Witnessing for Peace: A Pastoral Letter from Rev. William G. Sinkford

March 14, 2008

Dear Friends, It has been five long years of war and occupation in Iraq. Five years. Nearly 4,000 U.S. soldiers dead; many more wounded and maimed. An unknown number of Iraqi dead, some estimate a million; certainly hundreds of thousands. And millions of Iraqis displaced from their homes.Many of you, like me, have been praying and protesting this war, since before it began. There are some things we know:We know that the invasion of Iraq and the occupation were based on lies.We know that our nation chose to act unilaterally, disregarding the international community.We know that if there had been no oil beneath those sands, and no oil in the region, this war would never have taken place.And we know that this war has squandered the reputation of this nation; squandered the sympathy and solidarity the rest of the world felt for us after 9/11.We know all of these things.We know that the financial cost of this war, ultimately to be measured in trillions of dollars, has made the United States a debtor nation.But perhaps the greatest cost has been to the spirit, to the soul of this nation.We like to see ourselves as innocent. We like to see ourselves as fair, compassionate and kind. We like to see ourselves as freedom-loving and freedom-promoting. The Iraq war has stripped that self-image away from us. Given our actions in Iraq, innocence is no longer an option for us. We have been acting like an empire.There is, of course, a value in faithfulness, a value in continuing to raise our voices. But I have to acknowledge that it would be easy to stay in lamentation. It would be easy to simply critique and complain about the actions…and the inactions of our government.As people of faith, we have to go deeper.Thich Nhat Hanh writes:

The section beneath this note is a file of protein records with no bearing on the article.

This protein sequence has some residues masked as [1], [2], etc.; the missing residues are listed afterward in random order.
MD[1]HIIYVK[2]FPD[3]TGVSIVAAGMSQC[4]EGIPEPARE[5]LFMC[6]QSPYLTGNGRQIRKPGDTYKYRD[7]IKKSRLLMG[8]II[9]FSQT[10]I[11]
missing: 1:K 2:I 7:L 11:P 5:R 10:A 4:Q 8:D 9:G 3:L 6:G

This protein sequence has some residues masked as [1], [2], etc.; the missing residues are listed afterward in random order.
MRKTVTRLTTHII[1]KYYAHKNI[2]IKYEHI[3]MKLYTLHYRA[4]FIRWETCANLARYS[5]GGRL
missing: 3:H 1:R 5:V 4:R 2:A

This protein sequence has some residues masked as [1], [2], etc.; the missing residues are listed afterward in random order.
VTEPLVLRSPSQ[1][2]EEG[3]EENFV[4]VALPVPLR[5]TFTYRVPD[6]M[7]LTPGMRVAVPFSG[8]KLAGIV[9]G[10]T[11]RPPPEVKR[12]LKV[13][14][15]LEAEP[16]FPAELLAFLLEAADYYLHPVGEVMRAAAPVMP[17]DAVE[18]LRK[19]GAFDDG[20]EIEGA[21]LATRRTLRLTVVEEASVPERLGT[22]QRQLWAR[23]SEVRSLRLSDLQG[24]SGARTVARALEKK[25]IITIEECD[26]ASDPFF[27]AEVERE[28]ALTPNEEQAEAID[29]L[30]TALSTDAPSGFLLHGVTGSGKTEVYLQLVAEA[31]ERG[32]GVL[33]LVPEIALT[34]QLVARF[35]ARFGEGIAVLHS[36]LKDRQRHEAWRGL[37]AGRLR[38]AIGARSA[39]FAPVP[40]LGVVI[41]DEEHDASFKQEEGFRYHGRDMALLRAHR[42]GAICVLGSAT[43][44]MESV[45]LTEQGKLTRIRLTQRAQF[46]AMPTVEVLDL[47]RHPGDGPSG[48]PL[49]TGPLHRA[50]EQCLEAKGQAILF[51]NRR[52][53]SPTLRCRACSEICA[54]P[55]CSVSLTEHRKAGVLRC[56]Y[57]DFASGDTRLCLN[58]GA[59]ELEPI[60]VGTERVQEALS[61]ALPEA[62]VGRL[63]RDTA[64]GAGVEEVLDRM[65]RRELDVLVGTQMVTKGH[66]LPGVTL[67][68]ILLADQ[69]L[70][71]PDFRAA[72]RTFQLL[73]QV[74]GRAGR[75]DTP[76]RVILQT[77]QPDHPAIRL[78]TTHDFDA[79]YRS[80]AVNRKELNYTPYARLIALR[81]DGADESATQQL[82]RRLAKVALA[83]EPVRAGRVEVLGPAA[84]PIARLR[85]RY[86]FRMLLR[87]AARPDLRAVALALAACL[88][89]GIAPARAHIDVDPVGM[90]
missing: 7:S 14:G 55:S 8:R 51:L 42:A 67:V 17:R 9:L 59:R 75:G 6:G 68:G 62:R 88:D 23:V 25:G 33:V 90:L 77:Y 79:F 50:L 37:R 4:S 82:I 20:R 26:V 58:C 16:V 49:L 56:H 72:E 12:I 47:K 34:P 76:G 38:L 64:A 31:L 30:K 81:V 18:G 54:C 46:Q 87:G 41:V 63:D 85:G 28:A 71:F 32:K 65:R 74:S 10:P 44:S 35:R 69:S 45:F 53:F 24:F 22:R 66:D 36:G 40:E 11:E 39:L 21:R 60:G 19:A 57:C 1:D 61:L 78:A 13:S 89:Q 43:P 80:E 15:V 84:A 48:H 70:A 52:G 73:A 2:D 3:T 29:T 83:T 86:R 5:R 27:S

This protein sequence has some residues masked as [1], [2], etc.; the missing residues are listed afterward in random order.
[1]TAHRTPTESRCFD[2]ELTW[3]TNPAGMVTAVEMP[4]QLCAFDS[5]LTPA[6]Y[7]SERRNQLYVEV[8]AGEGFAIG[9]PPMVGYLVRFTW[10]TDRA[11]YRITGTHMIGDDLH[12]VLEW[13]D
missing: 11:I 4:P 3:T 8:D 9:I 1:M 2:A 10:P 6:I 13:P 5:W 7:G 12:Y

“In the peace movement there is a lot of anger, frustration, and misunderstanding. The peace movement can write very good protest letters, but they are not yet able to write a love letter.”

What would a love letter to our leaders look like? For me, such a letter would move beyond criticism and search for a ground of hope. For me, such a letter would lift up a vision of what we can become, as well as acknowledge who we are.The first paragraph would call our nation to confession. We need to acknowledge that we made a huge mistake by invading Iraq and that, as a result, the world is a more dangerous place today than it was five years ago. And we need to ask understanding and forgiveness for our mistake.We should tell the world, and ourselves, that we are now willing to move into right relationship with the community of nations. We need to promise to hold the values of justice, equity, compassion, and honesty in high regard. We should promise to search for win-win, not we-win solutions.We might tell the world that religious differences can be a blessing, not a curse. And that the heart of all of the world’s great faith traditions, including Islam, rests in the power of love, not hate.The world should hear from us that the interdependent web of existence does not end at our borders.And I would tell the world, and ourselves, that we want not only to reclaim the image, but to create the reality of Americans as fair, compassionate and kind people. We want to become the kind of people we thought we were.As a person of faith, I know that peace will not come because we simply wish for it, or even pray for it.Peace will only come when we begin to embody it, when we begin to make it real in our personal lives and in the life of this nation.Although we are marking five years of war, this is the season of rebirth and renewal, the season which every year offers the promise of the transformation of despair into hope. This can be a time of hope. This can be a time when we commit ourselves to the creation of the Beloved Community.May we hold the vision of what can be in our hearts. It can see us through.In faith,William G. SinkfordPresident,Unitarian Universalist Association of CongregationsView this message (Windows Media) (Realmedia) (QuickTime)

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